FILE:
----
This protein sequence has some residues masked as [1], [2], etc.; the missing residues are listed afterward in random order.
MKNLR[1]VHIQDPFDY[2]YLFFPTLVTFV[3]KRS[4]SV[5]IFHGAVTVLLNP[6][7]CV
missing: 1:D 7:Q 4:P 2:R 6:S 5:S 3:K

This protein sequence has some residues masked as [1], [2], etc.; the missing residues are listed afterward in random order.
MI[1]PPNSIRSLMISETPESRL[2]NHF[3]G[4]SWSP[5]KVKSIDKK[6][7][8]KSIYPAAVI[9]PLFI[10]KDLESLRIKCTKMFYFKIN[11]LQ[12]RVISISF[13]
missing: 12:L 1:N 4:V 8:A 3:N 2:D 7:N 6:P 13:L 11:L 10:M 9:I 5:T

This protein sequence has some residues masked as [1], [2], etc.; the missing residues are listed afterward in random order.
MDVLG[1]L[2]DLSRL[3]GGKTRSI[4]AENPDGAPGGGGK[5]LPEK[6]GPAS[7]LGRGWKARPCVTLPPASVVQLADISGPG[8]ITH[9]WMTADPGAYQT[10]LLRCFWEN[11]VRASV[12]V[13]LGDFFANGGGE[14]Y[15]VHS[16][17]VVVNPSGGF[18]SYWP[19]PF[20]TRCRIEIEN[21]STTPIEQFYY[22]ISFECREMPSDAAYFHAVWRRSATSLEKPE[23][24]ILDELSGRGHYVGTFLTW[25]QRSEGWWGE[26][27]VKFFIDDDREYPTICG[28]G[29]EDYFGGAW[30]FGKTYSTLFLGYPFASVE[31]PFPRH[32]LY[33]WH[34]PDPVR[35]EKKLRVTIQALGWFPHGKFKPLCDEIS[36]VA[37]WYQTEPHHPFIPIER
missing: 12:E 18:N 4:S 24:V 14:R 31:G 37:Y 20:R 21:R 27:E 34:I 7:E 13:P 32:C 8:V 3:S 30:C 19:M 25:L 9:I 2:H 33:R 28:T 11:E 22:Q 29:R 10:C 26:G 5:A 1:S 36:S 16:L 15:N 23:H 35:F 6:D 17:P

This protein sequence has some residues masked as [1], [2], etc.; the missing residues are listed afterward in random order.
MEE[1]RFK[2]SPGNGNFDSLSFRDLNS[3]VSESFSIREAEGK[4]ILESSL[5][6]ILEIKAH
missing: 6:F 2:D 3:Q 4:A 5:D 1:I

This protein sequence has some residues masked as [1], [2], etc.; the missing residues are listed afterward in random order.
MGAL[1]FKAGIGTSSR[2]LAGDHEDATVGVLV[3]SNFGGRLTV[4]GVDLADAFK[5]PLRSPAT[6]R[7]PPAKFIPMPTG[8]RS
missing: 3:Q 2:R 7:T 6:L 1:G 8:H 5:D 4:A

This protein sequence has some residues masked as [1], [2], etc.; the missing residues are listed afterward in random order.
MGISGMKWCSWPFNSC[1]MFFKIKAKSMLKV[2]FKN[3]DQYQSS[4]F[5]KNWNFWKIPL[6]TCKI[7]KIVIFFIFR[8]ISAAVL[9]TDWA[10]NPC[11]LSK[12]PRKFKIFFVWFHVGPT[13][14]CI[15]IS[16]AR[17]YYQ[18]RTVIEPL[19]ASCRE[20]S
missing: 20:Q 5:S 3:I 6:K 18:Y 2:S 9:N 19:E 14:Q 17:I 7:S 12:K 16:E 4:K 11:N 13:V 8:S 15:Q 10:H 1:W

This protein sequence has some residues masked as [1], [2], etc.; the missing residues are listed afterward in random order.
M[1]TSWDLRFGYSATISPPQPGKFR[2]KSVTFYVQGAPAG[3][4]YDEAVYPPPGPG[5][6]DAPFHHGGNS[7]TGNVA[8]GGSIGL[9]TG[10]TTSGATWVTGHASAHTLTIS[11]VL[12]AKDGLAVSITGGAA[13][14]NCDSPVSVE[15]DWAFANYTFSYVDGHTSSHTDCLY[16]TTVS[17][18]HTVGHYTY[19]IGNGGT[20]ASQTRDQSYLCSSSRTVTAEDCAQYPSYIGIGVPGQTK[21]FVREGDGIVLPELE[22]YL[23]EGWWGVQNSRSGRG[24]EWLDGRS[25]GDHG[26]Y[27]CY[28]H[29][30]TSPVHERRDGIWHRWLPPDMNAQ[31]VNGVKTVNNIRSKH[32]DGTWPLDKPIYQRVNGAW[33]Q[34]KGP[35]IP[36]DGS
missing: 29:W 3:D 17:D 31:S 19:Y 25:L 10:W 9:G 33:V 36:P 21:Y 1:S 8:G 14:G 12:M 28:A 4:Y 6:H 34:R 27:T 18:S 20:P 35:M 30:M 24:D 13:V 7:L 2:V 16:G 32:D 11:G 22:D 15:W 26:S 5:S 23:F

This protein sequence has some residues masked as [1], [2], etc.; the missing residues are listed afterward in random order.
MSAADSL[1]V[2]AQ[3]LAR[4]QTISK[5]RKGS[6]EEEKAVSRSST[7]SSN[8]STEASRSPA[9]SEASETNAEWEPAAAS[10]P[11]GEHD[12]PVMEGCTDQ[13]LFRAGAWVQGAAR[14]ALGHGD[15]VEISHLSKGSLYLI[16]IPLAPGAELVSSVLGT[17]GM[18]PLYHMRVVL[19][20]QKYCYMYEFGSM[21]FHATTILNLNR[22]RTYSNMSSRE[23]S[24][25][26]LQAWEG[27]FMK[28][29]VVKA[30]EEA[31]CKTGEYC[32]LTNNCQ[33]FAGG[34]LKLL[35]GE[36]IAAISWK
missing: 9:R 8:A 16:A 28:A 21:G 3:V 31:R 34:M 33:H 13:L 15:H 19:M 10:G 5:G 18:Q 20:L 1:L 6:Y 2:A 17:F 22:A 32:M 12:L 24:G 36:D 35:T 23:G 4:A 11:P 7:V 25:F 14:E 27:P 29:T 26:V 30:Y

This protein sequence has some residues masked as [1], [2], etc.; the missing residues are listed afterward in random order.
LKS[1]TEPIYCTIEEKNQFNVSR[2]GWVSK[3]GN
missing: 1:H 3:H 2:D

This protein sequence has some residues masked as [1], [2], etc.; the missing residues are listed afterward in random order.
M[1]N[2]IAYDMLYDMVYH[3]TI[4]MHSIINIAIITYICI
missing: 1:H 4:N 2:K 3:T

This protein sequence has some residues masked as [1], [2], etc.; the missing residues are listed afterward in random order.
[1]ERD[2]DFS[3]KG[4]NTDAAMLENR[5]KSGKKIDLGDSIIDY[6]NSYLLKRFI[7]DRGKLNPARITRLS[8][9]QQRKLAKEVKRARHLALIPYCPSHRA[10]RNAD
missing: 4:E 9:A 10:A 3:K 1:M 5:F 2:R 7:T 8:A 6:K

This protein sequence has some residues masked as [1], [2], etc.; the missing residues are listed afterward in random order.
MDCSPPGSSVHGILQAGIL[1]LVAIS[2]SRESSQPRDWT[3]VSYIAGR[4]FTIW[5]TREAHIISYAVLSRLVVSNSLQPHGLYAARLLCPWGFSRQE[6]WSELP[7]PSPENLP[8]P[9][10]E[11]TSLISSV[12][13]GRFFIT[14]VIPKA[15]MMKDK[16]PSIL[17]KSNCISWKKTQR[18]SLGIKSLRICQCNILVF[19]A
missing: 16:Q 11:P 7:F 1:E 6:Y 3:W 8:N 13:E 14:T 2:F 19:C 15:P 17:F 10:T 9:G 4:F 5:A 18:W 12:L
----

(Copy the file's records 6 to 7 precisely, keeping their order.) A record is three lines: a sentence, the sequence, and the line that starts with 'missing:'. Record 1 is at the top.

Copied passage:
This protein sequence has some residues masked as [1], [2], etc.; the missing residues are listed afterward in random order.
MGISGMKWCSWPFNSC[1]MFFKIKAKSMLKV[2]FKN[3]DQYQSS[4]F[5]KNWNFWKIPL[6]TCKI[7]KIVIFFIFR[8]ISAAVL[9]TDWA[10]NPC[11]LSK[12]PRKFKIFFVWFHVGPT[13][14]CI[15]IS[16]AR[17]YYQ[18]RTVIEPL[19]ASCRE[20]S
missing: 20:Q 5:S 3:I 6:K 18:Y 2:S 9:N 19:E 14:Q 17:I 7:S 12:K 16:E 4:K 11:N 13:V 8:S 15:Q 10:H 1:W

This protein sequence has some residues masked as [1], [2], etc.; the missing residues are listed afterward in random order.
M[1]TSWDLRFGYSATISPPQPGKFR[2]KSVTFYVQGAPAG[3][4]YDEAVYPPPGPG[5][6]DAPFHHGGNS[7]TGNVA[8]GGSIGL[9]TG[10]TTSGATWVTGHASAHTLTIS[11]VL[12]AKDGLAVSITGGAA[13][14]NCDSPVSVE[15]DWAFANYTFSYVDGHTSSHTDCLY[16]TTVS[17][18]HTVGHYTY[19]IGNGGT[20]ASQTRDQSYLCSSSRTVTAEDCAQYPSYIGIGVPGQTK[21]FVREGDGIVLPELE[22]YL[23]EGWWGVQNSRSGRG[24]EWLDGRS[25]GDHG[26]Y[27]CY[28]H[29][30]TSPVHERRDGIWHRWLPPDMNAQ[31]VNGVKTVNNIRSKH[32]DGTWPLDKPIYQRVNGAW[33]Q[34]KGP[35]IP[36]DGS
missing: 29:W 3:D 17:D 31:S 19:Y 25:L 10:W 9:G 33:V 36:P 21:Y 1:S 8:G 14:G 12:M 28:A 4:Y 6:H 34:R 27:T 18:S 20:P 35:M 30:M 24:D 13:V 7:L 2:V 16:G 32:D 11:G 22:D 15:W 26:S 5:S 23:F